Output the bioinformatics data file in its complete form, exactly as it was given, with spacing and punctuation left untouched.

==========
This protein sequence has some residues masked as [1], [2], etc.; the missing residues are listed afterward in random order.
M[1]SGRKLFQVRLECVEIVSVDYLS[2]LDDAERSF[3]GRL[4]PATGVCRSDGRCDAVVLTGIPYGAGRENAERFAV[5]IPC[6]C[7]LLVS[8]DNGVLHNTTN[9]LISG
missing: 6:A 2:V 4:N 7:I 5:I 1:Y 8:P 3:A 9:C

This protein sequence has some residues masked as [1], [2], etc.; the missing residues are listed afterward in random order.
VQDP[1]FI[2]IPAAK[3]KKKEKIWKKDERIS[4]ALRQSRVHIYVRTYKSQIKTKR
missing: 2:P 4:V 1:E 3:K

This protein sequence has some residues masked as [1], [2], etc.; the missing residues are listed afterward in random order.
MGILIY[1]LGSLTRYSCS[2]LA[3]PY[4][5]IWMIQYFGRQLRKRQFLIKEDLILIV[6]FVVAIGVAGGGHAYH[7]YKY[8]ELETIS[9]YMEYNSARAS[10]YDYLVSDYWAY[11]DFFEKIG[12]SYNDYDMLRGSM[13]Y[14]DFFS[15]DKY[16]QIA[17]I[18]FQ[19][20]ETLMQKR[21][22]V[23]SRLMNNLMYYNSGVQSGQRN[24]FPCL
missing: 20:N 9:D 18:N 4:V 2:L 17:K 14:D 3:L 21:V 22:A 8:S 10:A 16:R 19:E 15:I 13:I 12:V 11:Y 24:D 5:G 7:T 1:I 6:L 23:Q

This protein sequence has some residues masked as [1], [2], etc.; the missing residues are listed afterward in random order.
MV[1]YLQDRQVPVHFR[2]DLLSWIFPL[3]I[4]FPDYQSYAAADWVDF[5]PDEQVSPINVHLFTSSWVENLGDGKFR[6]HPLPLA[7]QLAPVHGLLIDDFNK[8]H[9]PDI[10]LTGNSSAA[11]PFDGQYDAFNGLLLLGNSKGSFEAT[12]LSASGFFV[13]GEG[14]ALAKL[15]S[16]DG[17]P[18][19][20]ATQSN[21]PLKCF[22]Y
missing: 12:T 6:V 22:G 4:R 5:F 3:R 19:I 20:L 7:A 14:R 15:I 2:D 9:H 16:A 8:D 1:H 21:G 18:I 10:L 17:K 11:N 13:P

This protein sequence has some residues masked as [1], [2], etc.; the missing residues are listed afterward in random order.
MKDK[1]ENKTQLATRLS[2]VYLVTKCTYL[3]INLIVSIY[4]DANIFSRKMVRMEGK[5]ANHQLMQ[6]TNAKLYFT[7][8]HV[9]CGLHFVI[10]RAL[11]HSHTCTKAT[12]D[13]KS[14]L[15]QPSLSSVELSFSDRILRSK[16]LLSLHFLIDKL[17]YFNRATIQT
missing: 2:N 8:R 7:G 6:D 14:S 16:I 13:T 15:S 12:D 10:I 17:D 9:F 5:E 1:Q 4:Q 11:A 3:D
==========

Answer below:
This protein sequence has some residues masked as [1], [2], etc.; the missing residues are listed afterward in random order.
M[1]SGRKLFQVRLECVEIVSVDYLS[2]LDDAERSF[3]GRL[4]PATGVCRSDGRCDAVVLTGIPYGAGRENAERFAV[5]IPC[6]C[7]LLVS[8]DNGVLHNTTN[9]LISG
missing: 6:A 2:V 4:N 7:I 5:I 1:Y 8:P 3:A 9:C

This protein sequence has some residues masked as [1], [2], etc.; the missing residues are listed afterward in random order.
VQDP[1]FI[2]IPAAK[3]KKKEKIWKKDERIS[4]ALRQSRVHIYVRTYKSQIKTKR
missing: 2:P 4:V 1:E 3:K

This protein sequence has some residues masked as [1], [2], etc.; the missing residues are listed afterward in random order.
MGILIY[1]LGSLTRYSCS[2]LA[3]PY[4][5]IWMIQYFGRQLRKRQFLIKEDLILIV[6]FVVAIGVAGGGHAYH[7]YKY[8]ELETIS[9]YMEYNSARAS[10]YDYLVSDYWAY[11]DFFEKIG[12]SYNDYDMLRGSM[13]Y[14]DFFS[15]DKY[16]QIA[17]I[18]FQ[19][20]ETLMQKR[21][22]V[23]SRLMNNLMYYNSGVQSGQRN[24]FPCL
missing: 20:N 9:D 18:N 4:V 2:L 17:K 14:D 3:L 21:V 22:A 8:S 10:A 16:R 19:E 15:I 13:I 12:V 11:Y 24:D 5:G 7:T 1:I 6:L 23:Q

This protein sequence has some residues masked as [1], [2], etc.; the missing residues are listed afterward in random order.
MV[1]YLQDRQVPVHFR[2]DLLSWIFPL[3]I[4]FPDYQSYAAADWVDF[5]PDEQVSPINVHLFTSSWVENLGDGKFR[6]HPLPLA[7]QLAPVHGLLIDDFNK[8]H[9]PDI[10]LTGNSSAA[11]PFDGQYDAFNGLLLLGNSKGSFEAT[12]LSASGFFV[13]GEG[14]ALAKL[15]S[16]DG[17]P[18][19][20]ATQSN[21]PLKCF[22]Y
missing: 12:T 6:V 22:G 4:R 5:F 3:R 19:I 20:L 7:A 14:R 15:I 2:D 9:H 16:A 8:D 1:H 21:G 18:I 10:L 17:K 11:N 13:P

This protein sequence has some residues masked as [1], [2], etc.; the missing residues are listed afterward in random order.
MKDK[1]ENKTQLATRLS[2]VYLVTKCTYL[3]INLIVSIY[4]DANIFSRKMVRMEGK[5]ANHQLMQ[6]TNAKLYFT[7][8]HV[9]CGLHFVI[10]RAL[11]HSHTCTKAT[12]D[13]KS[14]L[15]QPSLSSVELSFSDRILRSK[16]LLSLHFLIDKL[17]YFNRATIQT
missing: 2:N 8:R 7:G 6:D 14:S 16:I 13:T 15:S 12:D 10:I 17:D 9:F 5:E 1:Q 4:Q 11:A 3:D